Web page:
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EVEREST

EVEREST ($40) is another of the truly entertaining IMAX films that takes viewers to one of the most remote and inaccessible places on the planet- namely Mount Everest. Climbing Mount Everest is a near impossible feat that only a few handfuls of people have been able to accomplish under the best conditions. With that in mind, the filmmakers responsible for EVEREST have made the task even more difficult by taking along the big, heavy IMAX camera to document their ascent to the top of the world’s highest peak. EVEREST is a spectacular looking movie that greatly benefits from the large format film used to photograph IMAX images. However, the thing that makes EVEREST unique amongst IMAX movies is the fact that one of the worst disasters to ever befall climbers occurred during the film’s production in 1996. The filmmakers themselves aided in the rescue efforts on Mount Everest, when a group of climbers got caught up in a sudden storm. EVEREST documents the harrowing human tragedy, which ultimately resulted in eight deaths and the unbelievable rescue of a single man who had been given up for dead. Actor Liam Neeson narrates this breathtaking film that also features songs by George Harrison.

EVEREST has been released on DVD as part of the Miramax Collector’s Series. Since IMAX is such a large and high-resolution film format, there is no way in the world that NTSC video can do justice to a film that should be projected on a screen several stories high. However, the image quality on this DVD greatly benefits from the original IMAX photography; producing a picture that is a clear and detailed, as the NTSC system will allow. EVEREST is presented full screen, which is about the best way to reproduce IMAX images on a 4:3 display. When 16:9 HDTV displays become standard, some other compromise for IMAX reproduction at home will have to be made. Color reproduction is very good, with well-saturated hues being rendered without the slightest trace of chroma noise or distortion. At times, some film grain is noticeable in the presentation, but it is never distracting. Blacks are accurately rendered and contrast is excellent, especially when one considers that stark, bright whites that make up so much of the image. The use of dual layer technology manages to keep digital compression artifacts in check almost all of the time.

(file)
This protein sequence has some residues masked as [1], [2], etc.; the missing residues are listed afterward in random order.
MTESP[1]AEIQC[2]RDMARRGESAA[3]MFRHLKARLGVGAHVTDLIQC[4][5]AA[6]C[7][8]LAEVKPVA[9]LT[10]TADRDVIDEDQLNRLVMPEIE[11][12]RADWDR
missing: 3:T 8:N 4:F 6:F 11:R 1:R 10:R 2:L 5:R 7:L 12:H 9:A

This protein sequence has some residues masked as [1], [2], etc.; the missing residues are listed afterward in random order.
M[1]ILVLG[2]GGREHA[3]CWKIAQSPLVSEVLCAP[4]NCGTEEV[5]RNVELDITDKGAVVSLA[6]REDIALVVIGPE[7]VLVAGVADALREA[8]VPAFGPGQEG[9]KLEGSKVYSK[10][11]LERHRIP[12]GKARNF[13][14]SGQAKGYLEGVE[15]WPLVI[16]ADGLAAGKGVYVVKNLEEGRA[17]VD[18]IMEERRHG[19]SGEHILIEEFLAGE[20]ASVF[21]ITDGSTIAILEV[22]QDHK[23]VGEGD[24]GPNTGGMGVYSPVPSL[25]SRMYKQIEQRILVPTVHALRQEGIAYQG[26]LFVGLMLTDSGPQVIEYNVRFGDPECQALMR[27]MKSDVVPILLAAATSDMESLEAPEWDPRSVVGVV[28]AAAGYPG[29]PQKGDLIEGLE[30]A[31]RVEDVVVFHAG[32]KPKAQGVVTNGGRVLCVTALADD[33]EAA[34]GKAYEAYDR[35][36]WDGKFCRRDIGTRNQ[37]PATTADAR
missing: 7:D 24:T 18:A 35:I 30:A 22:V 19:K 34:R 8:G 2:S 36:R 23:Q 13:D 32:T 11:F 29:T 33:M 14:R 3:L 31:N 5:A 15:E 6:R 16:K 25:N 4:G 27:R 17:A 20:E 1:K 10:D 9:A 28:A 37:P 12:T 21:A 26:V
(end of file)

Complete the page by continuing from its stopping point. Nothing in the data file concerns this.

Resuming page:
The Dolby Digital 5.0 channel soundtrack delivers a well-balanced mix that keeps all the balls in the air without incident. All of the voices, including Liam Neeson’s narration, are cleanly and precisely reproduced, without so much as a single unintelligible syllable. The mix takes advantage of the discrete nature of Dolby Digital to create an enveloping sonic field that helps place the viewer right up "on the mountain" with the climbers. Sound effects also take advantage of all the discrete channels, including the split surrounds, to create an involving motion picture experience. The musical score by Daniel May and Steve Wood, as well as the songs of George Harrison are well mixed and very nicely reproduced. EVEREST lacks a separate subwoofer channel, so all of the bass is reproduced through the main speakers. Bass reproduction is fairly strong, however the punch of the lowest frequencies certainly would have enhanced the overall impact of the soundtrack.

The interactive menus are very basic, providing access to the standard scene selection features as well as the DVD’s supplemental materials. Topping the list of supplements is the Making Of Everest documentary, which gives a detailed look at the IMAX system and the logistics of carting the IMAX equipment to the top of Mount Everest. The documentary also gives additional detail into the tragedy subsequent rescue efforts on Mount Everest. Also included is an extended interview with Beck Weathers, the survivor of the Mount Everest tragedy that no one expected to live. The interview runs approximately 45 minutes and gives greater detail into the man’s personal ordeal. Another supplement is the video journals of the climbers that braved the mountain during the making of EVEREST. The DVD also features a 3-D interactive map of the mountain, which allows one to traverse Everest from the comfort of their easy chair. Additionally, there are also a number of deleted scenes that provide a bit of background color to the region of the world in which Everest resides, but has no impact on the mountain itself. Filling out the supplements is trailer for the IMAX film TITANICA.

As much as I enjoyed EVEREST, the DVD is somewhat pricey- especially when one considers the type of discs being released by other home video companies at almost half the price.

 
EVEREST 



 

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DVD reviews are Copyright © 2000 THE CINEMA LASER and may not be copied or reprinted without the written consent of the publisher.
THE CINEMA LASER is written, edited and published by Derek M. Germano.


 

 

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